If You Only Have a Minute
Finding the right balance of managing risk while expecting failure/ pivots/ changes is key in maximizing success of corporate ventures. As a corporate, you should:
- Set clear limits on ventures, but do not be prescriptive about the process - Make it such that regardless of process, risk is comfortable because the right limits are set in place.
- Think like a shareholder, not an executive — Protect your interests through board/shareholder reserved matters. The focus is learning and anything that supports learning should be provisioned for the founders up to the limits mentioned above.
- Hold optionality — Retain the rights to the financial and strategic returns, but responsibilize the founders to execute by giving them the tools and sharing the rewards.
In this article, we hope to highlight some of the key challenges that corporate innovators face in formulating the right governance for their disruptive ventures. We propose a practical way forward, where instead of solely relying on corporate policy, the corporate should focus on using all the levers it has to manage the risks that these innovative activities pose. These include limiting initial investment, creating clear separation between the venture and the corporate, and creating accountability for results instead of process adherence, among others.
Most discussions between innovators and the guardians of corporate policy descend quickly into mudslinging. On the one hand, innovators complain that corporate policy-makers are dinosaurs who do not understand the fast-paced modern world of technology. Policies thus end up being too antiquated, onerous, and inflexible. On the other hand, corporate governance folks accuse the innovators of being entitled brats. These “innovators”, they complain, bring in no money and are completely dependent on corporate funding, yet seek to skirt the corporate rules that apply to everyone else so they can buy expensive computers, hire indiscriminately, and spend money on shiny new projects that do not benefit business outcomes.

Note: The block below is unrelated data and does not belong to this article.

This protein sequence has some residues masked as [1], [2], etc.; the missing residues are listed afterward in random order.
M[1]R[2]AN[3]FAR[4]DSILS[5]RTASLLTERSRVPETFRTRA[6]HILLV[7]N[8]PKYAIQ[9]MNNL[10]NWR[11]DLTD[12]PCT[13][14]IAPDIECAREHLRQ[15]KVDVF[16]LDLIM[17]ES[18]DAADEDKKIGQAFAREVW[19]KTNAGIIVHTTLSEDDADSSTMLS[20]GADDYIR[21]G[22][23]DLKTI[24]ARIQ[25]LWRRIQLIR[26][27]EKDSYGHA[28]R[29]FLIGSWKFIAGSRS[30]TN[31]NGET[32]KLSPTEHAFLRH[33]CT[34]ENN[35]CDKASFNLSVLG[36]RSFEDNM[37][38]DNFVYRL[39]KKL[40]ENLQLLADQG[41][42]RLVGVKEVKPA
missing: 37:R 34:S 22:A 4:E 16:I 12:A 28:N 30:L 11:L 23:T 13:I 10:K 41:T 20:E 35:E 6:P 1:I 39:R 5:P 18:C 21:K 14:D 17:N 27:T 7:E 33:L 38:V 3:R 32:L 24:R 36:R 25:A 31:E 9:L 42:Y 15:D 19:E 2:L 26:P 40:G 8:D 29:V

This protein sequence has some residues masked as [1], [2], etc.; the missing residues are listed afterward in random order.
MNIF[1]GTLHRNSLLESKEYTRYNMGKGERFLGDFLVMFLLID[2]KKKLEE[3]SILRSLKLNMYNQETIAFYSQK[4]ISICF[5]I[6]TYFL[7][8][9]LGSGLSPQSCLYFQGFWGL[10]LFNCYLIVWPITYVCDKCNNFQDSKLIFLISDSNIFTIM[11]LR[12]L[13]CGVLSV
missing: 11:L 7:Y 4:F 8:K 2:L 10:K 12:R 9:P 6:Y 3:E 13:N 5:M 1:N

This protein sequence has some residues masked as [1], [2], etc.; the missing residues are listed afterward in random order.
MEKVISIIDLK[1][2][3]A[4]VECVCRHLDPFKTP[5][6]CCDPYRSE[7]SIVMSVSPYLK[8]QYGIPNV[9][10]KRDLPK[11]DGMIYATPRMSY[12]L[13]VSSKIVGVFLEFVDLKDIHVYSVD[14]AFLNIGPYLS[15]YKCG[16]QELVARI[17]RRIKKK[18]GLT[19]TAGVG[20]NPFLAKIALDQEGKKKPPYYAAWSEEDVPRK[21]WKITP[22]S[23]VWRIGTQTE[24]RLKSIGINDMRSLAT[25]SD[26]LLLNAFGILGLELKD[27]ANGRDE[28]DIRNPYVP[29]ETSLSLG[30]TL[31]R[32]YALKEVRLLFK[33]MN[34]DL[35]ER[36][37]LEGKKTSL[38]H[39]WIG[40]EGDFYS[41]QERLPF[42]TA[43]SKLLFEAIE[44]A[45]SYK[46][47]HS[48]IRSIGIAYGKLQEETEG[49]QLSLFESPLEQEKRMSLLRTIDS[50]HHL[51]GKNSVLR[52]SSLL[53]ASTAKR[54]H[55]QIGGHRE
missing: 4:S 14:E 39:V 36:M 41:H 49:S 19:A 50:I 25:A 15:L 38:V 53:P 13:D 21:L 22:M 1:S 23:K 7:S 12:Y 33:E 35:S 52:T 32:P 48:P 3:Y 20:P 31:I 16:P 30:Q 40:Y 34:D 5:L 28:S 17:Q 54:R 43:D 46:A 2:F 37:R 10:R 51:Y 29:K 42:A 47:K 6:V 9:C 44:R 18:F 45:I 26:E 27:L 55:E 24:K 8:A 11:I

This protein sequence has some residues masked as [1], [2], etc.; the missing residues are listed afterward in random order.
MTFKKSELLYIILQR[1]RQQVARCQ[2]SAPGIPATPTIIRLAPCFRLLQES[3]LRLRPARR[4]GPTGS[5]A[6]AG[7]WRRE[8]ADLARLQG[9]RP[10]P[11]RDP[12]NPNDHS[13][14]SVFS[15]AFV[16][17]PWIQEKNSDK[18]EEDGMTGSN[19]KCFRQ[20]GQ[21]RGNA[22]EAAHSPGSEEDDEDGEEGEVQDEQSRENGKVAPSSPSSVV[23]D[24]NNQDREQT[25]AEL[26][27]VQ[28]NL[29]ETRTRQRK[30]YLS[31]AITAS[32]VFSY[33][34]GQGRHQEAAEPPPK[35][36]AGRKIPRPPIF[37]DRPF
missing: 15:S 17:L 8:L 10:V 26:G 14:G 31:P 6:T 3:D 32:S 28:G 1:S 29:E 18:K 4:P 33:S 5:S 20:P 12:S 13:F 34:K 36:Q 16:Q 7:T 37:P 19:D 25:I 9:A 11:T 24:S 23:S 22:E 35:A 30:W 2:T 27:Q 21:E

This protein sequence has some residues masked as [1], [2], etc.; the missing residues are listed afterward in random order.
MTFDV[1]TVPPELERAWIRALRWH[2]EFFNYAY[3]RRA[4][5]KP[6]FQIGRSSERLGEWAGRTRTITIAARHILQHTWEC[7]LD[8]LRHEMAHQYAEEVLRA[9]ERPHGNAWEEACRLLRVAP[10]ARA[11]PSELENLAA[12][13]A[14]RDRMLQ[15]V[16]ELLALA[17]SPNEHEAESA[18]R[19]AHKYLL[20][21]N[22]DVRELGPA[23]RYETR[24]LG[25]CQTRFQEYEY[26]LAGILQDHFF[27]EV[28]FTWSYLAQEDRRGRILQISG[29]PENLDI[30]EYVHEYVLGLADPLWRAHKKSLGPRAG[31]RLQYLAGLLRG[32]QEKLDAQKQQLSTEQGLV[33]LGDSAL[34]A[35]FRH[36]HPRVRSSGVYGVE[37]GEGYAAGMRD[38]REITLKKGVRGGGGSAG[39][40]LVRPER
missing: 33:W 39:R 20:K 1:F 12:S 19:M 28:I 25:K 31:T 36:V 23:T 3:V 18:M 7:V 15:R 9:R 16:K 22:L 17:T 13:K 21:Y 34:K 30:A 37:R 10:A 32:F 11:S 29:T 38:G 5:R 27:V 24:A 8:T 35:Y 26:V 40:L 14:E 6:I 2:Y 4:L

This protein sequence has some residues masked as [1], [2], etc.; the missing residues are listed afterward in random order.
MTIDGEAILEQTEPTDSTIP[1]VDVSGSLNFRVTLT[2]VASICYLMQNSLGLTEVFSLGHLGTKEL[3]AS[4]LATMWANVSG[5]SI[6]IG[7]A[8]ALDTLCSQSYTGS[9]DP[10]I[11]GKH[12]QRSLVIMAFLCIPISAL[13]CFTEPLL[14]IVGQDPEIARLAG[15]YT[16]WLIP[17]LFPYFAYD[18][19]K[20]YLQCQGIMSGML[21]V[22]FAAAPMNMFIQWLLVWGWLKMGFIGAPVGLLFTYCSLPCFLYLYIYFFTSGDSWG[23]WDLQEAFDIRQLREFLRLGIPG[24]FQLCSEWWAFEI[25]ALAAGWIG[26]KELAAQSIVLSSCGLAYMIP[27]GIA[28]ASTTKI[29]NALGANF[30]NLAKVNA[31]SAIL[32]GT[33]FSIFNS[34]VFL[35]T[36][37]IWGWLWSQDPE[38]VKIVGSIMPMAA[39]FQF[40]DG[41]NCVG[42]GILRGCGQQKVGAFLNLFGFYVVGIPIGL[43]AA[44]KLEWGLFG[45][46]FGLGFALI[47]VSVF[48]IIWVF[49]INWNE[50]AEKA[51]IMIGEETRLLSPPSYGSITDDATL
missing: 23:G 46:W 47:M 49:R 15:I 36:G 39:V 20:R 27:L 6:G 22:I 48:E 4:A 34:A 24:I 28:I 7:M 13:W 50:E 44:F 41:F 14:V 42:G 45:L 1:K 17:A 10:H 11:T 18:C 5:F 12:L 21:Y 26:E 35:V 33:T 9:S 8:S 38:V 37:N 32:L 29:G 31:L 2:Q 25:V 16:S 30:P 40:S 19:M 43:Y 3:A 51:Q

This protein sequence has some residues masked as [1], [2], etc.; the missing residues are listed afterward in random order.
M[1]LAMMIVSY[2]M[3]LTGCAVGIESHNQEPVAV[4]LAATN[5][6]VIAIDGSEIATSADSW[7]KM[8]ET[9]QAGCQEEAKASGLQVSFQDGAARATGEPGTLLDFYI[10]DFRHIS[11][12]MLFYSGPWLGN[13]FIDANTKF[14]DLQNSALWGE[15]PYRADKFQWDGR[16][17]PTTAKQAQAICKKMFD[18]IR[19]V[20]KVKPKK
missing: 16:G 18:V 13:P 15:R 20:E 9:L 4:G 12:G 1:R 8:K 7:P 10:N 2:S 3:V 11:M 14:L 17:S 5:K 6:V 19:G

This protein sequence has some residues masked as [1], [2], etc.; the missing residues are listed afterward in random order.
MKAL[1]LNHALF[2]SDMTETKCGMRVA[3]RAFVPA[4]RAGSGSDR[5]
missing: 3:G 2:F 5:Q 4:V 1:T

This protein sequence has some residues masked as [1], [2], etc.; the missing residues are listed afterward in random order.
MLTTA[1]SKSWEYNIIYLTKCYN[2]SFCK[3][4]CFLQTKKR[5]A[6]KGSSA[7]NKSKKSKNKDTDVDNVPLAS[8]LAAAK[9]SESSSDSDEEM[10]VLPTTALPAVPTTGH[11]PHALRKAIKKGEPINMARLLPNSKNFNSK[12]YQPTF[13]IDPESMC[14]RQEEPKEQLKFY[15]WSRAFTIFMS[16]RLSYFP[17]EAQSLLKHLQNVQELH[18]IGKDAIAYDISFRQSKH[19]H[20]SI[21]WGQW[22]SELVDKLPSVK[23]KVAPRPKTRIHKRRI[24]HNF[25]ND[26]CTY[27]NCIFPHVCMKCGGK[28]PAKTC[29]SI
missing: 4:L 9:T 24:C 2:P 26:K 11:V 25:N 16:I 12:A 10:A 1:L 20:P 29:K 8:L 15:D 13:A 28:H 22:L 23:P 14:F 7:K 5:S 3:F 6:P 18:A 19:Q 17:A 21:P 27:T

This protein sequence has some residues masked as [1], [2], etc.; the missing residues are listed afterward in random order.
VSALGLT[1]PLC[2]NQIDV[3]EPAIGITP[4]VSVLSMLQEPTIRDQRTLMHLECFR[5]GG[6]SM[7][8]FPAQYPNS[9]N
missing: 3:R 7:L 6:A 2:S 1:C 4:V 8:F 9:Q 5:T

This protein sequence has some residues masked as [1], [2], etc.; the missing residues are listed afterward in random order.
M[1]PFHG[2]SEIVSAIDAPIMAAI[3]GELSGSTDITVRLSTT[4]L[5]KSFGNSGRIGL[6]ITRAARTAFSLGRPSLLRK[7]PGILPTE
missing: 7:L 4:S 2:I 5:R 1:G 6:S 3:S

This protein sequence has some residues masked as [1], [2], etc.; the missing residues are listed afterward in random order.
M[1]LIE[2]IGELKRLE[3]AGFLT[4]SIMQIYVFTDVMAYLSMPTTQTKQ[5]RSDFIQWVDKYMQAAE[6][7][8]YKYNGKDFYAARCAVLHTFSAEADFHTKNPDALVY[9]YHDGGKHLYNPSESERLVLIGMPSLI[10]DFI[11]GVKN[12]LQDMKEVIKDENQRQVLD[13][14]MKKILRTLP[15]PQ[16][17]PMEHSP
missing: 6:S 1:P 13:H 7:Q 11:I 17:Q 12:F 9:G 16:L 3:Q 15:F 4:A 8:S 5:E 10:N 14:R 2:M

To have a productive conversation, it is important for founders to recognize that corporate governance in an existing enterprise is nothing but formalized institutional memory on what has previously helped a business succeed, what mistakes were made, and what risks could prove catastrophic. Every enterprise was once a startup, and these guidelines were slowly developed as that startup discovered and refined its business model.
Broadly categorized, corporate governance falls into four main buckets, namely, Finance & Procurement, Human Resources, Legal & Compliance and Strategy & Corporate Affairs. Look into any corporate organization structure and you’ll find commonalities in these areas. Below you can find examples of such policies, and the rationale for them.